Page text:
Uefa’s executive committee will decide today on the hosts for the 2012 European championship.
Italy are the favourites to win the vote although they face strong competition from two joint bids from eastern Europe, with Hungary in tandem with Croatia and Poland’s joint effort with Ukraine.
Despite the recent problems in Italian football, which is recovering from a corruption scandal and is suffering from outbreaks of hooliganism, Italy is expected to command significant support on UEFA’s 11-man comittee.
“”You cannot overlook two things – the first concerns the current image of Italian football after last year’s match-fixing scandal, the death of the policeman in Sicily in February and the trouble at the Roma-Manchester United match in the Champions League,” a source on their bid team admitted.
“You also cannot ignore the fact that Michel Platini [the new Uefa president] has said that eastern Europe should play a bigger part in European football. We are just hoping that Platini’s strong links with Italy will help our bid.”
But Luca Pancalli, the extraordinary commissioner for the Italian Football Federation, said: “I am optimistic.”
“Paradoxically, I would have had many more doubts if what has happened had not taken place,” added Pancalli.
“We have never doubted. Firstly, because violence is not a problem inherent only in Italian football. There have been problems elsewhere.
“Added to that, the political classes, the Olympic Committee (Coni) and the federation have responded seriously and quickly, like never before.”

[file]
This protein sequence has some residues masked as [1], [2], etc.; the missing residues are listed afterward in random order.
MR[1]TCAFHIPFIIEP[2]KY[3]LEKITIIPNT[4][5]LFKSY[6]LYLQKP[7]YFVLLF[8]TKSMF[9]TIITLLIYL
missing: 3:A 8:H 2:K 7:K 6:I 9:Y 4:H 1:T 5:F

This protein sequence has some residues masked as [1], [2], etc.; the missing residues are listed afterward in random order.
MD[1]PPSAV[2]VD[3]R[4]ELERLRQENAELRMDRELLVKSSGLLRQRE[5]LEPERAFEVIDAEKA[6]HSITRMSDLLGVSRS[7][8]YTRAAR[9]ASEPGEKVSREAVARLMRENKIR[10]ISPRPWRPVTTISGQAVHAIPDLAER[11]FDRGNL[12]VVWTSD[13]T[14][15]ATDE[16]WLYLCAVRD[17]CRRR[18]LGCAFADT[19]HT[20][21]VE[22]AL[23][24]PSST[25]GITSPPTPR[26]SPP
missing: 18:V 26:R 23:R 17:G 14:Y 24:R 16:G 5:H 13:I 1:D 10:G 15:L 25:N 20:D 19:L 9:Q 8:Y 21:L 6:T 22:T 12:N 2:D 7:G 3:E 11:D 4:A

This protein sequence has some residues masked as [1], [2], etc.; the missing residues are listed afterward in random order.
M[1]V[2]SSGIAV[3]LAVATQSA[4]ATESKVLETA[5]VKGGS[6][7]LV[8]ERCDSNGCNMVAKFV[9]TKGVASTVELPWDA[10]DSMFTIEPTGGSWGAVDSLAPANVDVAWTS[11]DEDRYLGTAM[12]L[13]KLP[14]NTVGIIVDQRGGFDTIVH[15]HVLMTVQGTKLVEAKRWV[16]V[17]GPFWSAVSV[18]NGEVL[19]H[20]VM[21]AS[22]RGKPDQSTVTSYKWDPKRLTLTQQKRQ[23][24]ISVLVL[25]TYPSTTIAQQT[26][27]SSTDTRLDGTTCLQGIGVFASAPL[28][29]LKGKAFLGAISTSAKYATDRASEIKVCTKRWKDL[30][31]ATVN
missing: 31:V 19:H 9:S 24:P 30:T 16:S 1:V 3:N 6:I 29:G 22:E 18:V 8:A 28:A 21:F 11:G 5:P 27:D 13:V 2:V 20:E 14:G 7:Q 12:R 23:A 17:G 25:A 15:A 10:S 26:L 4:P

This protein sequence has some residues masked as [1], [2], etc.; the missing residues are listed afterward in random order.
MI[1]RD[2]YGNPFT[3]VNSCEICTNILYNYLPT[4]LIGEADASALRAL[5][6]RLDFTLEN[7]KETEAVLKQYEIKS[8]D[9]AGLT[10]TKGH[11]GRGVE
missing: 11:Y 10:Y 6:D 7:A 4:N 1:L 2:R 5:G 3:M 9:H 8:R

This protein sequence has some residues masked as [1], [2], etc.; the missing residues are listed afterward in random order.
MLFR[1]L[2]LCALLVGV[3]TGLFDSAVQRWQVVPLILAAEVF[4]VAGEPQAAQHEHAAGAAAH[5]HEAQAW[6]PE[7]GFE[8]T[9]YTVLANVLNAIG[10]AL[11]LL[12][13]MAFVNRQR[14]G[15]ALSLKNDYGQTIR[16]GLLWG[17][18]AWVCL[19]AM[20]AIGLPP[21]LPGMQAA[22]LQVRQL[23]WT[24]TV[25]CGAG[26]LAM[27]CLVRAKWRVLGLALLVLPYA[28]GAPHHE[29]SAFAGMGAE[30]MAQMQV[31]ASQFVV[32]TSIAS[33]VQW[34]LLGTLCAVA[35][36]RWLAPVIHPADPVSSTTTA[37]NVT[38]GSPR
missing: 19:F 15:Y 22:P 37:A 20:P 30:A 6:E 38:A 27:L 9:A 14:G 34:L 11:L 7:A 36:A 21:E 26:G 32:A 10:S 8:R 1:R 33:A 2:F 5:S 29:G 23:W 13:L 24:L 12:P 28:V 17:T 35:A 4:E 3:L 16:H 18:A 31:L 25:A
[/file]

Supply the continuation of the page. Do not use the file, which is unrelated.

Meanwhile, Polish football is still recovering from a huge corruption scandal, while Ukraine is beset by political problems and in neither country is the infrastructure currently in place to handle a tournament of this size.
Nonetheless, there was confidence in the Polish camp on the eve of the vote.
“Over 70 persons have been arrested on this issue,” the country’s president, Lech Kaczynski told a joint news conference with Ukraine President Viktor Yushchenko in Cardiff on Tuesday night.
“I think we have done enough to be forgiven and stop such practices happening in the future.”
Hungary and Croatia also sounded confident about their chances of hosting the 2012 finals.
“I am certain we will win the right to host,” said president of the Croatian Football Association Vlatko Markoviction.
“I was there at the previous presentations of bids and we fared the best. While we arrived with one thousand pages of material, others only had a thin booklet to show.”
Hungary’s Euro 2012 project manager Tamas Gyarfas added: “Italy is a football powerhouse, they are world champions, but I hope this race will be won by the candidate with the best bid.”